• Russia joined at 1998 summit, Birmingham, UK.

How does it work?

The year-long G8 Presidency, rotates between the group’s member nations on an annual basis, following the cycle of when a country first hosted the Summit. The country holding the Presidency in a given year is responsible for hosting the annual summit and for managing the agenda. The Summits are prepared by a group of personal representatives of each of the leaders, know as “Sherpas”.

Russia took over the G8 Presidency, for the first time, on 1 January 2006 and will host the 2006 G8 Summit in St Petersburg from 15-17 July. Germany will take on the G8 Presidency in 2007.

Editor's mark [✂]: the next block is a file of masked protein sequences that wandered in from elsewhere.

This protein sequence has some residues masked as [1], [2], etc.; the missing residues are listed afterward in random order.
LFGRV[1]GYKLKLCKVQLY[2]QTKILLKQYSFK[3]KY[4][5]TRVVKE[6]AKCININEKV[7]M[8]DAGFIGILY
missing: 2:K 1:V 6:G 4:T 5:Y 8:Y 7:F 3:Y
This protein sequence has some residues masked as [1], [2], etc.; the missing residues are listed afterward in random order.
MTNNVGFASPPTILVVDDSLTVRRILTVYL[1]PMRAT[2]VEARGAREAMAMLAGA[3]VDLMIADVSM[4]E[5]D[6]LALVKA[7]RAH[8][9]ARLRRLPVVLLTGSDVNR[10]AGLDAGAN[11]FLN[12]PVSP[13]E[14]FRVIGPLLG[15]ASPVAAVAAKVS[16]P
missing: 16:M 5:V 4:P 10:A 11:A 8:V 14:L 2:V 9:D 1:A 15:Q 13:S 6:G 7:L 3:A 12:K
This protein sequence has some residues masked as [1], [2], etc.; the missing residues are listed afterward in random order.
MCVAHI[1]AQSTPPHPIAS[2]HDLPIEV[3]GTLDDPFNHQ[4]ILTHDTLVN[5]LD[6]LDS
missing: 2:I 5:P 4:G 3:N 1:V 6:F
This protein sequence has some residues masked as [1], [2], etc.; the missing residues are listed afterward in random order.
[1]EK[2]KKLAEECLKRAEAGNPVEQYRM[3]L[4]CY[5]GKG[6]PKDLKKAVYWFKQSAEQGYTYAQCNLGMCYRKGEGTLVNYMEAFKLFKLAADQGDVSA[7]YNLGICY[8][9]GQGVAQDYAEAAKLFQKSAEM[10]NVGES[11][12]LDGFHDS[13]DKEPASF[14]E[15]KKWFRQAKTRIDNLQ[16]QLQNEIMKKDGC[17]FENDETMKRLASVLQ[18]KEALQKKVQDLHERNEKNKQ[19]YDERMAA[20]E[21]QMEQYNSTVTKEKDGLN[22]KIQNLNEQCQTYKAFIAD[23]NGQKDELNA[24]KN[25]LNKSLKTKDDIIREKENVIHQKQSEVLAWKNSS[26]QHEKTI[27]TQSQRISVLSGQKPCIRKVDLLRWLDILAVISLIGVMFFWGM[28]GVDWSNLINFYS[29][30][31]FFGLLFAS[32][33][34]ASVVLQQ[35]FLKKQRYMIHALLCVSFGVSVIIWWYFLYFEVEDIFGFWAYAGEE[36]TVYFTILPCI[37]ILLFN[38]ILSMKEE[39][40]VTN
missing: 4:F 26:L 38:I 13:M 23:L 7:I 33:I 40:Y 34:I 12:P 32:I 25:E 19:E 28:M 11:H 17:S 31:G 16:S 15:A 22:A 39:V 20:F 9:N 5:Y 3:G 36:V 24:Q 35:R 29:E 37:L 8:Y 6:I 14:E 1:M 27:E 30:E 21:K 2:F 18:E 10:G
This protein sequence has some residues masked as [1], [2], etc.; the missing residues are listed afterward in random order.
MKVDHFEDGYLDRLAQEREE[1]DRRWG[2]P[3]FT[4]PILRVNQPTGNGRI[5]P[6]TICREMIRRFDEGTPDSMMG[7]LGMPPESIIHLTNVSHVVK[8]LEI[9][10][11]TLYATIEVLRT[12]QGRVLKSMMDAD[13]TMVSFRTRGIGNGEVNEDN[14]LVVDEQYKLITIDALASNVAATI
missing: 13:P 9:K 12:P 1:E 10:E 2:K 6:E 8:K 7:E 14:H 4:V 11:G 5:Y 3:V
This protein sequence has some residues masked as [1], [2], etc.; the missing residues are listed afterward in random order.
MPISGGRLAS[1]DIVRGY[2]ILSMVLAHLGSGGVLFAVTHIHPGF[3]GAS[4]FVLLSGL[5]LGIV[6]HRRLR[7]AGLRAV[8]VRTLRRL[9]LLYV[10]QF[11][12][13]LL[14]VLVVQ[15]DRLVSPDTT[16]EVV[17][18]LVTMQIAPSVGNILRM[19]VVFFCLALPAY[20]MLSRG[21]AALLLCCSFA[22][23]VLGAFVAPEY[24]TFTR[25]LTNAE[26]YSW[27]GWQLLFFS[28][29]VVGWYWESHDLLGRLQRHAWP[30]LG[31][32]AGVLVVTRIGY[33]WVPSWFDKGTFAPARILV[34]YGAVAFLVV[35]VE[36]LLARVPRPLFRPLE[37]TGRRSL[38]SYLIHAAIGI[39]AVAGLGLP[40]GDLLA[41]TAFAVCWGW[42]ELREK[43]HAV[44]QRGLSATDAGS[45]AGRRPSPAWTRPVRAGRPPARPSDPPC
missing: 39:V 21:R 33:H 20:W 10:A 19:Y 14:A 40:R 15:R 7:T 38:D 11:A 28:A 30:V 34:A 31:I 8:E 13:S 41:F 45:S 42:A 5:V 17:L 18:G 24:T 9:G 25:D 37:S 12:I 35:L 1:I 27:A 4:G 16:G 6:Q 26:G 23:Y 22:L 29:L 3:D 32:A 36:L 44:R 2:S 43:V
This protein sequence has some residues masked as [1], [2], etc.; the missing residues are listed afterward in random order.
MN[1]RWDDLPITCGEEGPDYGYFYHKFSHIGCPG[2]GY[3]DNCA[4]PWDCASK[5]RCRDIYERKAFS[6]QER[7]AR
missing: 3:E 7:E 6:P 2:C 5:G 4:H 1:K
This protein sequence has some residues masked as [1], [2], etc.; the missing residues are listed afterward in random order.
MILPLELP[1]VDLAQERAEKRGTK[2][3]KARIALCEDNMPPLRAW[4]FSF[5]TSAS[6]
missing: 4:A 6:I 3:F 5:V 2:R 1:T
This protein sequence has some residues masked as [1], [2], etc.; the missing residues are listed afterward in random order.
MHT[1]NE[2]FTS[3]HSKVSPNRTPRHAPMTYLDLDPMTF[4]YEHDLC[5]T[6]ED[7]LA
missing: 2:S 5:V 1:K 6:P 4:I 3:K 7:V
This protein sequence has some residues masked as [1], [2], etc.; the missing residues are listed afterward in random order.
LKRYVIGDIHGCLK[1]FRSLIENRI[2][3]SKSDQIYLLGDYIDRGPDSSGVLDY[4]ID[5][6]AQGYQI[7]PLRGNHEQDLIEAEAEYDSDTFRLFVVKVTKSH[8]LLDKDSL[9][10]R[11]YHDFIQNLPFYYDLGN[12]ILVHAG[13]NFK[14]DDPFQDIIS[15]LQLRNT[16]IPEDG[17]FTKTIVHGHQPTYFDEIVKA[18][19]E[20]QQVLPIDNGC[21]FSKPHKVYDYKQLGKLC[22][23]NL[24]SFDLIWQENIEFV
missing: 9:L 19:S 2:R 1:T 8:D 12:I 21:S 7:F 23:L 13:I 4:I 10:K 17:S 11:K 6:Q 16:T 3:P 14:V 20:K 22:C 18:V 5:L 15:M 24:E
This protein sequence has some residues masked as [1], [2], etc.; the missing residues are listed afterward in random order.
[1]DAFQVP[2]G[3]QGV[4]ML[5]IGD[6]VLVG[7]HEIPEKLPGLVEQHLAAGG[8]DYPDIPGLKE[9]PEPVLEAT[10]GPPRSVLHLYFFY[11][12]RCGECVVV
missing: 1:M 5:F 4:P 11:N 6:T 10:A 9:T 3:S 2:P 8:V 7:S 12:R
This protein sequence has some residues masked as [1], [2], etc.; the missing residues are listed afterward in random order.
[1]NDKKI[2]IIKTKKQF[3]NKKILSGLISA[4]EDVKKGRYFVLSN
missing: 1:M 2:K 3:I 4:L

What are the main issues that will be discussed at the G8 Summit this year?

The Russian Presidency has identified three main themes for this year’s G8 Summit: Energy Security, Infectious Diseases and Education.

The key challenge for the summit, is to agree a core set of global energy security principles to act as a framework for G8 countries and other countries – producers, consumers and transit countries – in facing up to the new energy reality.

The other two priority issues for the Russian Presidency are infectious diseases and education. There will be continuing work on other key issues such as counterterrorism and proliferation of weapons of mass destruction, regional issues and the world economy and trade.

Why is the European Union at the G8 Summit?